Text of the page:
Girls on Tour by Nicola Doherty
After exams, I wanted a book that was somewhat light-hearted and an easy read. Girls on Tour definitely fits the bill - just read the blurb:
"Four girls. One year. Five fabulous destinations.
Poppy is bound for Paris, the City of Life. Could this be her chance to end her epic dry spell?
Lily is en route to her cousin's wedding in LA, where she's willing to break a few rules to land her dream role.
Maggie can't wait for her romantic ski holiday in Meribel - until it goes seriously off-piste.
Rachel packs for a glamorous Roman holiday, but a blast from the past is about to sabotage la dolce vita.
The girls get together and fly to Manhattan. But someone's been hiding a big secret in the Big Apple..."
From what I understand, Girls on Tour is basically a few shorter e-novels put together to form a printed book.
Anyway, let's talk about the book. The plot sounded very promising and I'm a sucker for a slushy love story but I found every single character a bit wet and annoying, the stories a bit lacklustre and the writing quite juvenile. For all I know, it could've been written by a girl in their late teens - it definitely didn't read very grown up. The only reason I stuck with it is because I was sent it from Bookbridgr to review and also, because I dislike leaving books unfinished.
The characters were hard for me to relate to: they all talked like teenagers and were just very annoying.
Overall? I give Girls on Tour 5/10.
The Art of Baking Blind by Sarah Vaughan
"In 1966, Kathleen Eaden published The Art of Baking, her guide to nurturing a family by creating the most exquisite pastries, biscuits and cakes.
Now, five amateur bakers are competing to become the new Mrs Eaden. There's Jenny, facing an empty nest now her family has flown; Claire, who has sacrificed her dreams for her daughter; Mike, trying to parent his two kids after his wife's death; Vicki, who has dropped everything to be at home with her baby boy; and Karen, perfect Karen, who knows what it's like to have nothing and is determined her façade shouldn't slip.
As unlikely alliances are forged and secrets rise to the surface, making the choicest choux bun seems the least of the contestants' problems. For they will learn - as Mrs Eaden did before them - that while perfection is possible in the kitchen, it's very much harder in real life."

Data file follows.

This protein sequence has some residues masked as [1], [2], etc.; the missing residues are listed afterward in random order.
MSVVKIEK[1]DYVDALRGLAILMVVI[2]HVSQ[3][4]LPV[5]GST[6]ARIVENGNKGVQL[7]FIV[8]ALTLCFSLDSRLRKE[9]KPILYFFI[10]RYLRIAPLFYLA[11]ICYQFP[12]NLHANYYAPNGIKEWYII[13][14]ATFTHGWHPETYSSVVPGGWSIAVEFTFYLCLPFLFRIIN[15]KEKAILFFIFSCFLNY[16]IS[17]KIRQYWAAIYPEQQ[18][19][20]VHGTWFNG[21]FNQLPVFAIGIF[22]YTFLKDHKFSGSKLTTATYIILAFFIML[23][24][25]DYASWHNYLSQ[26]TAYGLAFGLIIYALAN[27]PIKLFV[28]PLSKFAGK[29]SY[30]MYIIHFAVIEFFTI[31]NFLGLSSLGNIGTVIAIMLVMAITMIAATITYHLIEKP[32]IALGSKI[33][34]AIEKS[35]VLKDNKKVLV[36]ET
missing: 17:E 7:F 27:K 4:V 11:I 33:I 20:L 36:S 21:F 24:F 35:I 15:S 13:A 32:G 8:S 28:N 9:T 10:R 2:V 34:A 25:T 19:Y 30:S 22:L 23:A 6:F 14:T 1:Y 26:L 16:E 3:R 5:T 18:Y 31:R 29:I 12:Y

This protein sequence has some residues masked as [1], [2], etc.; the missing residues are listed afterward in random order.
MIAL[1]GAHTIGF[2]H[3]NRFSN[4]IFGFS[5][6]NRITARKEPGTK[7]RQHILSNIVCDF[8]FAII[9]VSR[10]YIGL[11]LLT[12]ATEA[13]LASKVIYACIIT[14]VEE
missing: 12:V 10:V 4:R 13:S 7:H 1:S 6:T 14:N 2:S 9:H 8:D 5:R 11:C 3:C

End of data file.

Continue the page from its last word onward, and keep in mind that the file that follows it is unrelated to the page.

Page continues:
Okay, let me just profess my love for the Great British Bake Off (GBBO). Every year, I watch every episode religiously (sometimes even twice, especially if I've had a bad day) - it might be something to do with Mel and Sue's hilarious puns or empathising with a poor rise (no innuendo intended!) but GBBO is one television programme I look forward to watching.
The Art of Baking Blind isn't a short book - it's just over 400 pages long - but it does sound like a fictional, novel version of GBBO and this appealed to me instantly. However, I was a little bit disappointed. The judges are clearly based on Paul Hollywood and Mary Berry and I didn't really warm to any of the characters. Dan (the male judge) seemed like quite a slippery fella and I found the contestants annoying and fickle. They were all a bit 'wet', for want of a better word.
Unfortunately, this wasn't a book I found myself wanting to pick up at every free moment and although I finished it with ease, it wasn't as pleasurable a read as I anticipated. I decided to rate it 6.5/10 because I think it'll appeal to others but just not to me as, in my opinion, it was a middle of the road type read.
The Last Honeytrap by Louise Lee
"Scot 'Scat' Delaney is a world famous jazz singer. He has ample opportunity to stray and his girlfriend, Alice, needs to know she can trust him.
Introducing Florence Love, private investigator. Florence has just ten days to entrap an A-lister. Whilst sticking to her cardinal rule: 'One kiss, with tongues, five seconds - case closed.'
A master of body language, evolutionary science and nifty disguises, her approach is unconventional, her success rate excellent. But targets are rarely as beautiful as Scat. Never fall for the target. That is very bad form indeed.
The Last Honeytrap marks the energetic launch of a brilliant new series. Once you've met Florence Love, you'll see the world in glorious technicolour at last."
The blurb definitely drew me in and I was eager to start this book after it came through my letterbox. However, this is a case of 'don't judge a book by its cover'.
Florence, the main character, is thoroughly annoying. She loves herself a bit too much for my liking and I didn't really warm to any of the other characters either. If I had to choose a favourite character, I honestly wouldn't be able to.
For me, the book didn't really get exciting until the last 100 pages or so. The book is over 300 pages long so for it to only get interesting two-thirds of the way through, I can see some people putting it down well before reaching that stage. Anyway, the last third of the book was actually really quite interesting and I found myself eager to find out what would happen next. The end of the book was quite underwhelming - I know it's meant to be the first in a series but it left so many unanswered questions, I just felt really let down. And Florence isn't really a character I warmed to enough to want to read the next book just to find out some of these answers...
Overall, 6/10 (score brought up by the last one hundred pages).
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All in all, I've not had much luck with books over the last two months. However, I am currently midway through a book that has me hooked so far so fingers crossed this is the beginning of a string of good books! :)